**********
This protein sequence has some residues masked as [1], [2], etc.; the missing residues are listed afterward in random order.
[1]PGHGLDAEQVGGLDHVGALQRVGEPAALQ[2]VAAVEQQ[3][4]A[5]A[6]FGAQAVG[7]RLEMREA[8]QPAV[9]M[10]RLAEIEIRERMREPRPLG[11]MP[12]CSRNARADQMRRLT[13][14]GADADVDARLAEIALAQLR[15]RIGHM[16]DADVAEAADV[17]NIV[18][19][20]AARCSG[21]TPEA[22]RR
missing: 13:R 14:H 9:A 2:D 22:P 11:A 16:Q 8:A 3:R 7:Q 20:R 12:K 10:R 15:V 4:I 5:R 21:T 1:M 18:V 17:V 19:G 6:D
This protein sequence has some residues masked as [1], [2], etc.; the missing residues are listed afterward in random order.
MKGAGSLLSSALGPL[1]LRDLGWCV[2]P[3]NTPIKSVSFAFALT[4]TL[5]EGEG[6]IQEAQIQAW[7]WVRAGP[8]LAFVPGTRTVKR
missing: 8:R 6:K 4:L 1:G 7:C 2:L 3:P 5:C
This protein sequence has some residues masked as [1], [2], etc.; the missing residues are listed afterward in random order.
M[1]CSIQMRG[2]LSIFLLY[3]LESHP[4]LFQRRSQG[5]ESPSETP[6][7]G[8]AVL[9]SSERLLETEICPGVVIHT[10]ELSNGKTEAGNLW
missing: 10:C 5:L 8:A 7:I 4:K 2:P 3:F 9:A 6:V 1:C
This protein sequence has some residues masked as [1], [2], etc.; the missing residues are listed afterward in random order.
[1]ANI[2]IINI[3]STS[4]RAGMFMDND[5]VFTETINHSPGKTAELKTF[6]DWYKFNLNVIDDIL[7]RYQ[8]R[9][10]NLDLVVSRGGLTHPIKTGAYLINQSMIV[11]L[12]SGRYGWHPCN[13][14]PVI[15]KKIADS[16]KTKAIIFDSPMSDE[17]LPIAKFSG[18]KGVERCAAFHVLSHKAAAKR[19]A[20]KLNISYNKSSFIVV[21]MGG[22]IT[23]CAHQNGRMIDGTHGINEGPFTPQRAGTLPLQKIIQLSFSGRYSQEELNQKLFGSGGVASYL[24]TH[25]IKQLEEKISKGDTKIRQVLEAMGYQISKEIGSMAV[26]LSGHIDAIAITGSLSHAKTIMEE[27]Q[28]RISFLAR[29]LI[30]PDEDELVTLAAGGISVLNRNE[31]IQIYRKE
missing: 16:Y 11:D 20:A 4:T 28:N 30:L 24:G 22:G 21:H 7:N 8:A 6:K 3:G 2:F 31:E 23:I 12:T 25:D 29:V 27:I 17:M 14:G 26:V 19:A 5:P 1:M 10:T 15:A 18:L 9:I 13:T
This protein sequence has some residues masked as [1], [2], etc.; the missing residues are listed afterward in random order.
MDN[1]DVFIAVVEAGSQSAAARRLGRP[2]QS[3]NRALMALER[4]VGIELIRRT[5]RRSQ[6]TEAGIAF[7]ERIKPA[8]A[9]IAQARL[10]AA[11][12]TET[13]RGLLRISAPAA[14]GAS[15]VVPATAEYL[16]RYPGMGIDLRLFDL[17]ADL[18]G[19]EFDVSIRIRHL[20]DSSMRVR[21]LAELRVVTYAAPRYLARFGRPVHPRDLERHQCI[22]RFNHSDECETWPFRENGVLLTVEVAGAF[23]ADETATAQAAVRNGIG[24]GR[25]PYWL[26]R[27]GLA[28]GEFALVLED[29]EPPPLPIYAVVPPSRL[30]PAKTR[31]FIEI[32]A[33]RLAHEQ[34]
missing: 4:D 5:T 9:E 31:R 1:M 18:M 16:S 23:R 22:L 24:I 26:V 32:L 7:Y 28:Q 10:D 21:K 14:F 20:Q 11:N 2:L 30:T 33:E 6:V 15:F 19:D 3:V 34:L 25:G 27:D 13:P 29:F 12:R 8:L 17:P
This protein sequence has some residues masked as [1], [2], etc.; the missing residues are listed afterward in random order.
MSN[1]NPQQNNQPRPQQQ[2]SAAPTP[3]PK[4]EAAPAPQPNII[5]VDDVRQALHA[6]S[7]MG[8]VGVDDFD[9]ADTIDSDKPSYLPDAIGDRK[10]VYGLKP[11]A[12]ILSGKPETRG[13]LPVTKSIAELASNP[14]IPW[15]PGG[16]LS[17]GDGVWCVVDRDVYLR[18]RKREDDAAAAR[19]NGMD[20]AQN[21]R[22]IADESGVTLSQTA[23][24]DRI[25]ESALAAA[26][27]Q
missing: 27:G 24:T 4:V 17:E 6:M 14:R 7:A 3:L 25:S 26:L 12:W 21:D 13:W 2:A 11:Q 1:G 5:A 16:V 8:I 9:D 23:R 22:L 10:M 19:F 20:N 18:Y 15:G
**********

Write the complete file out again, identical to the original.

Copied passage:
This protein sequence has some residues masked as [1], [2], etc.; the missing residues are listed afterward in random order.
[1]PGHGLDAEQVGGLDHVGALQRVGEPAALQ[2]VAAVEQQ[3][4]A[5]A[6]FGAQAVG[7]RLEMREA[8]QPAV[9]M[10]RLAEIEIRERMREPRPLG[11]MP[12]CSRNARADQMRRLT[13][14]GADADVDARLAEIALAQLR[15]RIGHM[16]DADVAEAADV[17]NIV[18][19][20]AARCSG[21]TPEA[22]RR
missing: 13:R 14:H 9:A 2:D 22:P 11:A 16:Q 8:A 3:R 7:Q 20:R 12:K 10:R 15:V 4:I 5:R 21:T 1:M 18:V 17:V 19:G 6:D
This protein sequence has some residues masked as [1], [2], etc.; the missing residues are listed afterward in random order.
MKGAGSLLSSALGPL[1]LRDLGWCV[2]P[3]NTPIKSVSFAFALT[4]TL[5]EGEG[6]IQEAQIQAW[7]WVRAGP[8]LAFVPGTRTVKR
missing: 8:R 6:K 4:L 1:G 7:C 2:L 3:P 5:C
This protein sequence has some residues masked as [1], [2], etc.; the missing residues are listed afterward in random order.
M[1]CSIQMRG[2]LSIFLLY[3]LESHP[4]LFQRRSQG[5]ESPSETP[6][7]G[8]AVL[9]SSERLLETEICPGVVIHT[10]ELSNGKTEAGNLW
missing: 10:C 5:L 8:A 7:I 4:K 2:P 3:F 9:A 6:V 1:C
This protein sequence has some residues masked as [1], [2], etc.; the missing residues are listed afterward in random order.
[1]ANI[2]IINI[3]STS[4]RAGMFMDND[5]VFTETINHSPGKTAELKTF[6]DWYKFNLNVIDDIL[7]RYQ[8]R[9][10]NLDLVVSRGGLTHPIKTGAYLINQSMIV[11]L[12]SGRYGWHPCN[13][14]PVI[15]KKIADS[16]KTKAIIFDSPMSDE[17]LPIAKFSG[18]KGVERCAAFHVLSHKAAAKR[19]A[20]KLNISYNKSSFIVV[21]MGG[22]IT[23]CAHQNGRMIDGTHGINEGPFTPQRAGTLPLQKIIQLSFSGRYSQEELNQKLFGSGGVASYL[24]TH[25]IKQLEEKISKGDTKIRQVLEAMGYQISKEIGSMAV[26]LSGHIDAIAITGSLSHAKTIMEE[27]Q[28]RISFLAR[29]LI[30]PDEDELVTLAAGGISVLNRNE[31]IQIYRKE
missing: 16:Y 11:D 20:A 4:T 28:N 30:L 24:G 22:G 21:H 7:N 8:A 6:K 3:G 2:F 31:E 23:I 12:T 25:D 29:V 27:I 17:M 14:G 26:V 19:A 5:P 1:M 10:T 15:A 18:L 9:I 13:T
This protein sequence has some residues masked as [1], [2], etc.; the missing residues are listed afterward in random order.
MDN[1]DVFIAVVEAGSQSAAARRLGRP[2]QS[3]NRALMALER[4]VGIELIRRT[5]RRSQ[6]TEAGIAF[7]ERIKPA[8]A[9]IAQARL[10]AA[11][12]TET[13]RGLLRISAPAA[14]GAS[15]VVPATAEYL[16]RYPGMGIDLRLFDL[17]ADL[18]G[19]EFDVSIRIRHL[20]DSSMRVR[21]LAELRVVTYAAPRYLARFGRPVHPRDLERHQCI[22]RFNHSDECETWPFRENGVLLTVEVAGAF[23]ADETATAQAAVRNGIG[24]GR[25]PYWL[26]R[27]GLA[28]GEFALVLED[29]EPPPLPIYAVVPPSRL[30]PAKTR[31]FIEI[32]A[33]RLAHEQ[34]
missing: 4:D 5:T 9:E 31:R 1:M 18:M 16:S 23:R 22:L 24:I 26:V 32:L 7:Y 28:Q 10:D 21:K 14:F 20:Q 11:N 2:L 30:T 33:E 6:V 15:F 19:D 3:V 34:L 25:G 27:D 13:P 29:F 12:R 8:L 17:P
This protein sequence has some residues masked as [1], [2], etc.; the missing residues are listed afterward in random order.
MSN[1]NPQQNNQPRPQQQ[2]SAAPTP[3]PK[4]EAAPAPQPNII[5]VDDVRQALHA[6]S[7]MG[8]VGVDDFD[9]ADTIDSDKPSYLPDAIGDRK[10]VYGLKP[11]A[12]ILSGKPETRG[13]LPVTKSIAELASNP[14]IPW[15]PGG[16]LS[17]GDGVWCVVDRDVYLR[18]RKREDDAAAAR[19]NGMD[20]AQN[21]R[22]IADESGVTLSQTA[23][24]DRI[25]ESALAAA[26][27]Q
missing: 27:G 24:T 4:V 17:E 6:M 14:R 7:A 3:L 25:S 26:L 12:W 21:D 13:W 2:A 11:Q 1:G 5:A 16:V 8:I 9:D 23:R 22:L 10:M 19:F 20:N 18:Y 15:G